A federal jury sitting in Atlanta convicted Jack Fisher and James Sinnott today of conspiracy to defraud the United States, conspiracy to commit wire fraud, aiding and assisting the filing of false tax returns and subscribing to false tax returns. Fisher was also convicted of money laundering.
The convictions stem from Fisher and Sinnott’s fraudulent tax shelter scheme involving syndicated conservation easements dating back nearly two decades. A co-defendant, Clay Weibel, was acquitted. U.S. District Court Chief Judge Timothy Batten for the Northern District of Georgia remanded Fisher and Sinnott into custody pending their sentencing.
According to court documents and evidence presented at trial, Fisher and Sinnott designed, marketed and sold to high-income clients abusive syndicated conservation easement tax shelters based on fraudulently inflated charitable contribution tax deductions, promising them deductions 4.5 times the amount the taxpayer clients paid.
The evidence proved that Fisher and Sinnott used the funds raised from their taxpayer clients to buy land and property holding companies and then had the tax shelters cause the companies to donate the land or a conservation easement over the land – often within days or weeks of purchase. To reach the inflated fair market value of the donations, Fisher and Sinnott primarily used appraisals of the conservation easements and fee simple land donations at valuations often more than 10 times higher than what Fisher and Sinnott actually paid to acquire the property.
The evidence further showed that Fisher and Sinnott backdated or instructed others to backdate false documents to present to the IRS, including subscription agreements, payment documents, engagement letters and other records. Fisher’s accountant, who testified at trial and previously pleaded guilty for his role in the scheme, prepared tax returns claiming charitable contribution tax deductions in the fraudulently inflated amounts reported in the false appraisals, resulting in fraudulent tax deductions flowing to the clients who purchased units in the abusive and illegal tax shelters. The evidence demonstrated that Fisher, Sinnott and others received more than $41 million in payments that were backdated or late for false and inflated tax deductions.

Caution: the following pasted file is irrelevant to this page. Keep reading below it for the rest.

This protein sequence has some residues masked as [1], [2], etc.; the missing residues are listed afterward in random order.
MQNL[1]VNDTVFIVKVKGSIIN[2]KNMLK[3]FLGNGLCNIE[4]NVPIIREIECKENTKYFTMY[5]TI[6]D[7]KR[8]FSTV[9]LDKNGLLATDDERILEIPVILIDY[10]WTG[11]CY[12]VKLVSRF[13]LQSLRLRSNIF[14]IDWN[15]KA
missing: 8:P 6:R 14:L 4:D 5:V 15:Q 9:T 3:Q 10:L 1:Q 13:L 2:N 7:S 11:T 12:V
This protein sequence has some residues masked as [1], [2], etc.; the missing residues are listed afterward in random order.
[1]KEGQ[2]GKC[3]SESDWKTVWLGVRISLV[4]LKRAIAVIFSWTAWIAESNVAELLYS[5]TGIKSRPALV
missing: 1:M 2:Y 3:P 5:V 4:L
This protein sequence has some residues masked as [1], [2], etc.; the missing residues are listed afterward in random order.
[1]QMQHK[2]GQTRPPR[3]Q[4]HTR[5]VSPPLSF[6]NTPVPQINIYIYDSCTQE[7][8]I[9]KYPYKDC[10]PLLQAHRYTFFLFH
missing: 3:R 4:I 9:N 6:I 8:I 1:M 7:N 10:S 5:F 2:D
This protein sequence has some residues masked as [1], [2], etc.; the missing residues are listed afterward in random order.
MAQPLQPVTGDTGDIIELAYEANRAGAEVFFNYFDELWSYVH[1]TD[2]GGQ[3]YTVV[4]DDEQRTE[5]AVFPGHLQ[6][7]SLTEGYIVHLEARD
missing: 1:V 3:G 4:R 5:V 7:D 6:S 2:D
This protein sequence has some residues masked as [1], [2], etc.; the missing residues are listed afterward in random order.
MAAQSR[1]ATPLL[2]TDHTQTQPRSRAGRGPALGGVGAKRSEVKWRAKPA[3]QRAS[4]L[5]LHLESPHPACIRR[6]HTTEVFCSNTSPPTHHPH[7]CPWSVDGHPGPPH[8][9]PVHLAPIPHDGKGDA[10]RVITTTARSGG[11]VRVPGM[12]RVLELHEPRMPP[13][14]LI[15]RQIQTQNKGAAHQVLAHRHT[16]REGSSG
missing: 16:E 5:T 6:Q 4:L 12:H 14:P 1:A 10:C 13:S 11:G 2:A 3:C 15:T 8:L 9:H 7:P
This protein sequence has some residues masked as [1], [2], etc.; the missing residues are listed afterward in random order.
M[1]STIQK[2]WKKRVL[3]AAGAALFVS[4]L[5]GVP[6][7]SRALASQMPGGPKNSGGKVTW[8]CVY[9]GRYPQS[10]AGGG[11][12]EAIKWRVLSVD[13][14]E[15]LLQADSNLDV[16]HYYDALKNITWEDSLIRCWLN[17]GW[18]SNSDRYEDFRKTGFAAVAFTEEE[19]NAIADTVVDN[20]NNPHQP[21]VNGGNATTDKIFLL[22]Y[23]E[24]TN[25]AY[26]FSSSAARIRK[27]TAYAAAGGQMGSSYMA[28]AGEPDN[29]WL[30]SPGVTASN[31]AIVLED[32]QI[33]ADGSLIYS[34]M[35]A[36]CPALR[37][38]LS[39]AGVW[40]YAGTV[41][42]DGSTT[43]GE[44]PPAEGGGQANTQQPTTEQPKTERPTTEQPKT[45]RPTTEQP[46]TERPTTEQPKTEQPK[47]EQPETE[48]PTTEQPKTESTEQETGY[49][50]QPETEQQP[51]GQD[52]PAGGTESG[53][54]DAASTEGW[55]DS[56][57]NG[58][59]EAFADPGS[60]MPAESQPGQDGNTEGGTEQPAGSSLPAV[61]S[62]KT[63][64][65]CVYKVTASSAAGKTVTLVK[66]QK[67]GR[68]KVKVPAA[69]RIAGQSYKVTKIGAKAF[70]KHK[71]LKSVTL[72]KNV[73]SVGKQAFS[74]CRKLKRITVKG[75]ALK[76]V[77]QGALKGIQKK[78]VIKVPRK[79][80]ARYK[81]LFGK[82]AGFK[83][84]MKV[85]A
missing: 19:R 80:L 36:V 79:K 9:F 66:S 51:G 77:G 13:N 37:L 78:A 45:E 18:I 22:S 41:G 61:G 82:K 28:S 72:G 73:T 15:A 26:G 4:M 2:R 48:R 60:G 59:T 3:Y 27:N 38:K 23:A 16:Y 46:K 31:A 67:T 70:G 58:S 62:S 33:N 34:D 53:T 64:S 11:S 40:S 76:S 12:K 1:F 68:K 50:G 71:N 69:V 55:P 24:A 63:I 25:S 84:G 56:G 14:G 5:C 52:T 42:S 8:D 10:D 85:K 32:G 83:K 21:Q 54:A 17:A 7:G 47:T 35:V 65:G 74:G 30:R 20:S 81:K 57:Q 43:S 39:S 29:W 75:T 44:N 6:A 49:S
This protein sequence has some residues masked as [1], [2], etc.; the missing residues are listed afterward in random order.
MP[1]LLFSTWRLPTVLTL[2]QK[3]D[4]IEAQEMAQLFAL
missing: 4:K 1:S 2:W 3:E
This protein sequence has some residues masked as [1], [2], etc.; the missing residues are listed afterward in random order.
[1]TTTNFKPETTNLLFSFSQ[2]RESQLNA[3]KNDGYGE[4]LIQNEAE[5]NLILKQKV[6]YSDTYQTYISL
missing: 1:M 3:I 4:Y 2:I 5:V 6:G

In total, the defendants sold over $1.3 billion in fraudulent tax deductions through this scheme.
The government proved that Fisher and Sinnott made millions from their scheme. Fisher used the illegal proceeds to purchase a Mercedes Benz automobile, a private jet and an RV and trailer. Fisher also used proceeds of the scheme to purchase homes in the United States and on the Caribbean island of Bonaire, which the jury found to be forfeitable.
Fisher and Sinnott face a maximum penalty ranging between three and twenty years in prison for each count of conviction. The government is also seeking the forfeiture of monetary proceeds and real properties purchased by Fisher and Sinnott in connection with their fraud scheme. A federal district court judge will determine any sentence after considering the U.S. Sentencing Guidelines and other statutory factors.
Acting Deputy Assistant Attorney General Stuart M. Goldberg of the Justice Department’s Tax Division, U.S. Attorney Ryan K. Buchanan for the Northern District of Georgia and IRS-Criminal Investigation Chief Jim Lee made the announcement, also thanking U.S. Attorney Dena J. King for the Western District of North Carolina for her office’s assistance.
IRS-Criminal Investigation and the U.S. Postal Inspection Service investigated the case.
Trial Attorneys Richard M. Rolwing, Parker Tobin, Jessica Kraft, Grace Albinson and Nicholas J. Schilling Jr. of the Tax Division and Assistant U.S. Attorney Christopher Huber, who also serves as Deputy Chief of the Complex Frauds Section, for the Northern District of Georgia are prosecuting the case.